So, in sum, tomorrow will be a fun day and a dramatic one with rain pounding down in the early morning, and, with the snow level plummeting to below 3500 feet during the rainy part of the storm, and a scenic one when the leftover, non-raining Stratocumulus clouds begin to break open, build into scattered Cumulus and small Cumulonimbus clouds. Those snow covered mountains will come fully into view. So, a VERY photogenic day ahead tomorrow, particularly in the afternoon. Charging camera batteries now.
First, as we saw at sunset yesterday, Cirrus clouds, lots of different varieties/species today, probably including the patchy thick versions with shading called Cirrus spissatus. Most likely these clouds will thicken enough in coverage to be termed, Altostratus, widespread gray looking ice clouds. Below those, maybe a brief Cirrocumulus or maybe an Altocumulus lenticularis–again, look to the northeast of the Catalinas for that. These latter clouds can have the best, really delicate patterns embedded in them on days like this. But, they may only last minutes if they form.
Our high cloud spawning grounds have been doing their work overnight, as you will see in this infrared satellite loop from the University of Arizona. You will see that high clouds have spawned from clear air in the lee of both the mountains of southern California and those in northern Baja California. Those cloud spawning zones have quit for the most part now as the air dries out aloft over them, but the shield of clouds they launched now extends over the middle of Arizona, some are over us now, too, so a good chance of some sun rise color. That nice plume of ice clouds launched by those mountains is wrapping around our coming upper level low center as it marches down the California coast.
As you know, those high clouds are “decorations” in a sense because they will have nothing to do with the surge of lower clouds and rain that blasts into Catalina tomorrow morning. But they do present us with the chance of great sunrise and sunset color. Just now I saw that the U of A model foretells drying at Cirrus levels over us near sunset today, meaning that the huge clear slot that (oddly) precedes storms so many times, may arrive just as those Cirrus/Altostratus clouds depart around sunset. Hope so.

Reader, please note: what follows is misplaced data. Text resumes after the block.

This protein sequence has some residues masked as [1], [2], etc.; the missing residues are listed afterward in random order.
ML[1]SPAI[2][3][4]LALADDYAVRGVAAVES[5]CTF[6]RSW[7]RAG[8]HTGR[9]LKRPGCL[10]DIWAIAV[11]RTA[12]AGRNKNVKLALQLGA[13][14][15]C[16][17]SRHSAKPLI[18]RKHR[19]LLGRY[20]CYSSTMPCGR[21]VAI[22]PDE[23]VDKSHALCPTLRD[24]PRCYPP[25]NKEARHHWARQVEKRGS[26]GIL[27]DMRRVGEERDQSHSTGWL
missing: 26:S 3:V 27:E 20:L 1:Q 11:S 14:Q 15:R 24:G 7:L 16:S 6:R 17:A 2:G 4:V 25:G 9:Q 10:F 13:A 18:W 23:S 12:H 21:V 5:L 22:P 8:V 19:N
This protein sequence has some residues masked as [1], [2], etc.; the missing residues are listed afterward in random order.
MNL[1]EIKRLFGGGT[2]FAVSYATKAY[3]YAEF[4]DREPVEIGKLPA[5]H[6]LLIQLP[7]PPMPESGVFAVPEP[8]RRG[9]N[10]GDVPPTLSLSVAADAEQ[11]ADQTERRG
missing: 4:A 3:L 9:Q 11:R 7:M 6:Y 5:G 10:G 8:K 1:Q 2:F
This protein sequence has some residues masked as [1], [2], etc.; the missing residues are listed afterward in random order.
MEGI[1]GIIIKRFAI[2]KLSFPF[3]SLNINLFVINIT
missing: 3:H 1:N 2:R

The weather ahead and far ahead (beyond 10 days)
This is great news and not so great news (if you’re snowbirding in Arizona); the coming rejuvenation of winter. The mod output from last night’s 5 PM AST global data crunch (can be seen here) has a series of troughs of cold air dropping southward from the Pac NW into the Southwest US, meaning multiple chances for rain, but even if no precip, lower than normal temperatures. In other words, it appears that we are entering another spell where we are in a trough bowl, a nesting place of sorts for cold air aloft and the storms that come with them.
Below, from our TUS NWS, is an example of what it means to be a thermometer going in and out of “trough bowls”, that region where one or more upper level troughs find us for a couple of days or more, this graph for January. You can see that if you were a thermometer, it would be like being in the ocean with big swells driving you up and down, up and down. That’s what’s ahead now, that same temperature roller coaster we saw in January appears to be ahead for us through the remainder of February.
But, with troughs come chances to joyfully fill our February rain gauges and see our desert vegetation spring to life. So, really, snowbirds aside, its all good.
Would refer you to our venerable error-filled NOAA ensembles of spaghetti plots to support or weaken these longer term conclusions, but I haven’t been able to get in, seems site must be down.
1May be some kind of “first” here, seeing the word amygdala in a weather briefing. Tell your friends.